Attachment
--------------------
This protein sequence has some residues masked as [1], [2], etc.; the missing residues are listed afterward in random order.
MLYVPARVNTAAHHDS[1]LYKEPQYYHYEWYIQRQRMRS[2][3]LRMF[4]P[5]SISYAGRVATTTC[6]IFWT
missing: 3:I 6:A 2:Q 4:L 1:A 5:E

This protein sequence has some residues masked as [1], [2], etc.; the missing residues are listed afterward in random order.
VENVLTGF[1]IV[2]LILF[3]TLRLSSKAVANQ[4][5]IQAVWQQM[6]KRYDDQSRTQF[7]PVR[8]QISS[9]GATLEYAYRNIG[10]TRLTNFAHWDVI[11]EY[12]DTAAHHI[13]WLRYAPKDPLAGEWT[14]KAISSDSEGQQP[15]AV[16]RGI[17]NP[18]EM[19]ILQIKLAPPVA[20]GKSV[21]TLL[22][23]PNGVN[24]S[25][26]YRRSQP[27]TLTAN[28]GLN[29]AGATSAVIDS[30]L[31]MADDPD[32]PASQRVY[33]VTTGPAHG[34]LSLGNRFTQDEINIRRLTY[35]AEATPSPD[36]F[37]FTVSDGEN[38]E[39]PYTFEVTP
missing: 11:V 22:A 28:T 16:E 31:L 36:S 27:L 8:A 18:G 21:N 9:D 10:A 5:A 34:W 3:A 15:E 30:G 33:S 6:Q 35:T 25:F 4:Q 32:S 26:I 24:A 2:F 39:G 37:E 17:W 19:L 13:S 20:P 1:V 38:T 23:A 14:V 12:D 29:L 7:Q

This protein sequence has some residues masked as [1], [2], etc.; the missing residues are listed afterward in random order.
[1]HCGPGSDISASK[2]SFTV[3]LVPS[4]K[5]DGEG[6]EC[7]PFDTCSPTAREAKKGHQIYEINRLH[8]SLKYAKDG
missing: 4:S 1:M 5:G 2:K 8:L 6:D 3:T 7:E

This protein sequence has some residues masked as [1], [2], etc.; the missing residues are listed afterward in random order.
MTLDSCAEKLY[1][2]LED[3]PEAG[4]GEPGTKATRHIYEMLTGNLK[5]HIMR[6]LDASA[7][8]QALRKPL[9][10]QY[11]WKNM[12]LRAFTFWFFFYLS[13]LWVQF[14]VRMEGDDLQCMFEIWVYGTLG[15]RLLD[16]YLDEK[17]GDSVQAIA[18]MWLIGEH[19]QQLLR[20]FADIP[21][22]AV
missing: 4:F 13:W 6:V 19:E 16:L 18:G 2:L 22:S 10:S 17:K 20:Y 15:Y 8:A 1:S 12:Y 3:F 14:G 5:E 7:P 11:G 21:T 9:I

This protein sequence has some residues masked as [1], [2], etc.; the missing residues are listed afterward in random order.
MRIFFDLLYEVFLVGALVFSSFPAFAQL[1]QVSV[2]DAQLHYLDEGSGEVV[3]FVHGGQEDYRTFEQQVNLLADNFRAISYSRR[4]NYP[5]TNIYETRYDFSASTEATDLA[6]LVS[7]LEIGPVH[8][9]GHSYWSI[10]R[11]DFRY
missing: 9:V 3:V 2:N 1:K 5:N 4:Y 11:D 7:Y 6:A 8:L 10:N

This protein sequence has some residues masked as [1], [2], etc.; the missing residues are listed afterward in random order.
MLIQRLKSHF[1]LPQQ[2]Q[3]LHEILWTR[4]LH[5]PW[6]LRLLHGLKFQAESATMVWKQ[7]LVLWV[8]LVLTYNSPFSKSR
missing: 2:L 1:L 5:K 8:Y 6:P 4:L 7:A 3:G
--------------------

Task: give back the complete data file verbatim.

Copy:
This protein sequence has some residues masked as [1], [2], etc.; the missing residues are listed afterward in random order.
MLYVPARVNTAAHHDS[1]LYKEPQYYHYEWYIQRQRMRS[2][3]LRMF[4]P[5]SISYAGRVATTTC[6]IFWT
missing: 3:I 6:A 2:Q 4:L 1:A 5:E

This protein sequence has some residues masked as [1], [2], etc.; the missing residues are listed afterward in random order.
VENVLTGF[1]IV[2]LILF[3]TLRLSSKAVANQ[4][5]IQAVWQQM[6]KRYDDQSRTQF[7]PVR[8]QISS[9]GATLEYAYRNIG[10]TRLTNFAHWDVI[11]EY[12]DTAAHHI[13]WLRYAPKDPLAGEWT[14]KAISSDSEGQQP[15]AV[16]RGI[17]NP[18]EM[19]ILQIKLAPPVA[20]GKSV[21]TLL[22][23]PNGVN[24]S[25][26]YRRSQP[27]TLTAN[28]GLN[29]AGATSAVIDS[30]L[31]MADDPD[32]PASQRVY[33]VTTGPAHG[34]LSLGNRFTQDEINIRRLTY[35]AEATPSPD[36]F[37]FTVSDGEN[38]E[39]PYTFEVTP
missing: 11:V 22:A 28:T 16:E 31:L 36:S 27:L 8:A 18:G 21:N 9:D 10:A 5:A 34:W 3:A 15:E 30:G 33:S 6:Q 35:T 25:F 4:Q 32:S 26:I 24:A 2:F 39:G 37:E 17:W 19:L 13:S 20:P 1:V 38:T 23:A 14:V 12:D 29:L 7:Q

This protein sequence has some residues masked as [1], [2], etc.; the missing residues are listed afterward in random order.
[1]HCGPGSDISASK[2]SFTV[3]LVPS[4]K[5]DGEG[6]EC[7]PFDTCSPTAREAKKGHQIYEINRLH[8]SLKYAKDG
missing: 4:S 1:M 5:G 2:K 8:L 6:D 3:T 7:E

This protein sequence has some residues masked as [1], [2], etc.; the missing residues are listed afterward in random order.
MTLDSCAEKLY[1][2]LED[3]PEAG[4]GEPGTKATRHIYEMLTGNLK[5]HIMR[6]LDASA[7][8]QALRKPL[9][10]QY[11]WKNM[12]LRAFTFWFFFYLS[13]LWVQF[14]VRMEGDDLQCMFEIWVYGTLG[15]RLLD[16]YLDEK[17]GDSVQAIA[18]MWLIGEH[19]QQLLR[20]FADIP[21][22]AV
missing: 4:F 13:W 6:V 19:E 16:L 18:G 2:L 22:S 10:S 17:K 20:Y 15:Y 8:A 1:S 12:Y 3:F 14:G 5:E 7:P 11:G 21:T 9:I

This protein sequence has some residues masked as [1], [2], etc.; the missing residues are listed afterward in random order.
MRIFFDLLYEVFLVGALVFSSFPAFAQL[1]QVSV[2]DAQLHYLDEGSGEVV[3]FVHGGQEDYRTFEQQVNLLADNFRAISYSRR[4]NYP[5]TNIYETRYDFSASTEATDLA[6]LVS[7]LEIGPVH[8][9]GHSYWSI[10]R[11]DFRY
missing: 9:V 3:V 2:N 1:K 5:N 4:Y 11:D 7:Y 6:A 8:L 10:N

This protein sequence has some residues masked as [1], [2], etc.; the missing residues are listed afterward in random order.
MLIQRLKSHF[1]LPQQ[2]Q[3]LHEILWTR[4]LH[5]PW[6]LRLLHGLKFQAESATMVWKQ[7]LVLWV[8]LVLTYNSPFSKSR
missing: 2:L 1:L 5:K 8:Y 6:P 4:L 7:A 3:G